|Publication number||US4301475 A|
|Application number||US 06/124,064|
|Publication date||Nov 17, 1981|
|Filing date||Feb 25, 1980|
|Priority date||Feb 25, 1980|
|Publication number||06124064, 124064, US 4301475 A, US 4301475A, US-A-4301475, US4301475 A, US4301475A|
|Inventors||Reginald F. H. McCoy|
|Original Assignee||Vital Industries, Inc.|
|Export Citation||BiBTeX, EndNote, RefMan|
|Patent Citations (3), Non-Patent Citations (1), Referenced by (19), Classifications (13)|
|External Links: USPTO, USPTO Assignment, Espacenet|
The present invention relates to television signal switching systems of the type normally employed in television studio equipment to provide various types of television displays involving portions of more than one video input signal, or transitions from one video input signal to another.
Television signals may be broadly classified into two groups, namely, analog and digital. The majority of present day signal sources generate analog signals but there is an increasing use of equipment which generates digital signals.
Analog television (or video) signals are those in which a continuously varying voltage represents the picture information, both its brightness (or luminance) and its color content (or chrominance), the latter commonly being in the form of a modulated subcarrier added to the luminance signal.
Digital television signals are those in which the value of the signal representing picture information is sampled at specified times and this value is represented by a number, typically in binary code. These binary coded signals may then be handled by well-known circuit techniques. The value which is sampled may be that of the composite signals containing both luminance and chrominance information, or, alternatively, the luminance and chrominance components may be separated before they are sampled and converted to digital numbers.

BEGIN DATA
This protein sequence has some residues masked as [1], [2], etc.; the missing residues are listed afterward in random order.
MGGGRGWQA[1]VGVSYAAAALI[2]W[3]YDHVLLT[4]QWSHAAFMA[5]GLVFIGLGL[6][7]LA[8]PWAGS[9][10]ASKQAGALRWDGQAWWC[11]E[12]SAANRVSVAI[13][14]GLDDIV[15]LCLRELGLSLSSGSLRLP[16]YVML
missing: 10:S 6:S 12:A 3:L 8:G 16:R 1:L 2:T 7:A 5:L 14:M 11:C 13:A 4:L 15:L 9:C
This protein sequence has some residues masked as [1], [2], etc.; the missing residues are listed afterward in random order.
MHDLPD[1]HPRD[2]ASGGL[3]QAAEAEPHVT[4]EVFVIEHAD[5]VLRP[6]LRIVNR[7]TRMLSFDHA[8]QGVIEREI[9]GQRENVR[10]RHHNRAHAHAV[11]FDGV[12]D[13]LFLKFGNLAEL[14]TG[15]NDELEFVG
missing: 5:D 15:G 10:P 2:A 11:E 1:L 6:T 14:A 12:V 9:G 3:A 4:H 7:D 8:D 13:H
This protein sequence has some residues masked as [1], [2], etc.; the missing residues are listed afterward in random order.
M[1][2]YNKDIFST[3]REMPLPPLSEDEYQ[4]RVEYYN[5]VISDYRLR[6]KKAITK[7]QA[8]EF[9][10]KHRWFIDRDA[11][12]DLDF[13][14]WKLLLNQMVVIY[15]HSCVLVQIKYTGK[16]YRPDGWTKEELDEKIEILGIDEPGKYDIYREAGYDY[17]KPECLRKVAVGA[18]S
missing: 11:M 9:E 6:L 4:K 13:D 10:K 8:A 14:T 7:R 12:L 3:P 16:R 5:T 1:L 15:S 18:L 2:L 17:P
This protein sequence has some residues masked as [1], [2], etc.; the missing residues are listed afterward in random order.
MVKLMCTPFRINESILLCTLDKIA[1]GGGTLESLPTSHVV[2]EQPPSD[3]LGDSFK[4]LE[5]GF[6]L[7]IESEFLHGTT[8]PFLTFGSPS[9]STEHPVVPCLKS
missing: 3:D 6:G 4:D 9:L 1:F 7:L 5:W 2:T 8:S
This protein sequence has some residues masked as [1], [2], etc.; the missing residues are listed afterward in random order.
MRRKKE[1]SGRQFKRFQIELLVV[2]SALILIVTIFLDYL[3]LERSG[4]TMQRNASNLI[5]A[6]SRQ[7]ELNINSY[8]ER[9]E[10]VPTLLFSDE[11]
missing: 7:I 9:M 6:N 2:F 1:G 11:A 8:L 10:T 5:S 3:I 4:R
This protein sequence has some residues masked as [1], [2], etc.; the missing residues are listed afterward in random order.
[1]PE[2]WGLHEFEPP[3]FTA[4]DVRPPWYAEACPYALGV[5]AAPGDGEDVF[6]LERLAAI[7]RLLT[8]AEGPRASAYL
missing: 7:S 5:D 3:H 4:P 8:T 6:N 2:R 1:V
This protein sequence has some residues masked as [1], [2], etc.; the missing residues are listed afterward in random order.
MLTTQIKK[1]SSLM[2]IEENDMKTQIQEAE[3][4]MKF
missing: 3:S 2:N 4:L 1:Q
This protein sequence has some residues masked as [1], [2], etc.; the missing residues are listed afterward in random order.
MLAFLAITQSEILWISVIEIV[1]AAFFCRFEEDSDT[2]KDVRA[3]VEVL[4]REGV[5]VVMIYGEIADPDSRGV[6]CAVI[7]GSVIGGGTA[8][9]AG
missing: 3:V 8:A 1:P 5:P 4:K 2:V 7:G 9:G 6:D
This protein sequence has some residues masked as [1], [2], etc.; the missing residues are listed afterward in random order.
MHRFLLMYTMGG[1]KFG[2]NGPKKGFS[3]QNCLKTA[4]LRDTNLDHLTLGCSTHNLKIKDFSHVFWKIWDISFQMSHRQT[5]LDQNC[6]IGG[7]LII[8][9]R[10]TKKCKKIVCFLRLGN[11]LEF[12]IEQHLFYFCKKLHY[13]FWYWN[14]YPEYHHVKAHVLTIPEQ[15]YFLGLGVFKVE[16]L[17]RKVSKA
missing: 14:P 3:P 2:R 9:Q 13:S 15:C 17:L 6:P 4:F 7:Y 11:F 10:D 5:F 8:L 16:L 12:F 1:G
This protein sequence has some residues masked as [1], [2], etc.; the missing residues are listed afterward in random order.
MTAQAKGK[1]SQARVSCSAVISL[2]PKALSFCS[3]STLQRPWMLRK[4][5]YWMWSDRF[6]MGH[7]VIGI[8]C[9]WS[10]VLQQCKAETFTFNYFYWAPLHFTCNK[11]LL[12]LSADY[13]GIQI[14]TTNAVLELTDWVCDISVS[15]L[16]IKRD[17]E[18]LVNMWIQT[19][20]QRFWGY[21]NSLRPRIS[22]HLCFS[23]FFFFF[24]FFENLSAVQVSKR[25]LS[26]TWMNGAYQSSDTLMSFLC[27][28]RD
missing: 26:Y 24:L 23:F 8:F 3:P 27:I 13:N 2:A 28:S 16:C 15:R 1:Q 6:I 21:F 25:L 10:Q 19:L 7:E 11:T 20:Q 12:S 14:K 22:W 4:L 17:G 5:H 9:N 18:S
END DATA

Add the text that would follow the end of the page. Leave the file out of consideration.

Present day equipment for switching television signals are designed to handle analog signals. Consequently the outputs of digital sources have to be converted to analog form for switching and if digital output signals are required the switcher output must be reconverted from analog back to digital form.
Equipment and circuits for handling analog signals are prone to introduce various forms of distortion of the signal. In contrast, in digital equipment circuits can be designed to avoid these distortions. However, digital systems are limited to a discrete range of whole numbers, that is, they represent variations in the input as a series of steps and cannot distinguish input values lying between these steps. Such values will be represented by the nearest whole number value. Thus, a signal converted from analog form to digital form and then back to analog form will not be precisely identical to the original analog signal, but will contain errors where intermediate input values have been rounded off to the nearest digital whole number value. Errors are also introduced when a digital input is converted to analog form and then back to digital form because of small variations in gain and level and also of nonlinear distortions introduced by the analog circuits. These errors can result in the output digital number differing from the input digital number.
Repeated conversions of a signal between digital and analog forms are thus undesirable because of the degradation introduced by these conversions. It is highly desirable that digital signals should be processed in digital form and only converted to analog when this is to be the final output form with no requirement for reconversion to digital signals.
Briefly considered, the combined analog and digital video signal switching system of the present invention is one in which parallel video signal paths are provided for analog and digital input signals, these paths being controlled by common control signals. When a video input signal is digital it is supplied to the digital signal path and an analog zero reference signal is supplied to the corresponding analog input in the analog signal path. When the video input signal is analog it is supplied to the analog signal path and a digital zero reference signal is supplied to the corresponding digital input in the digital signal path.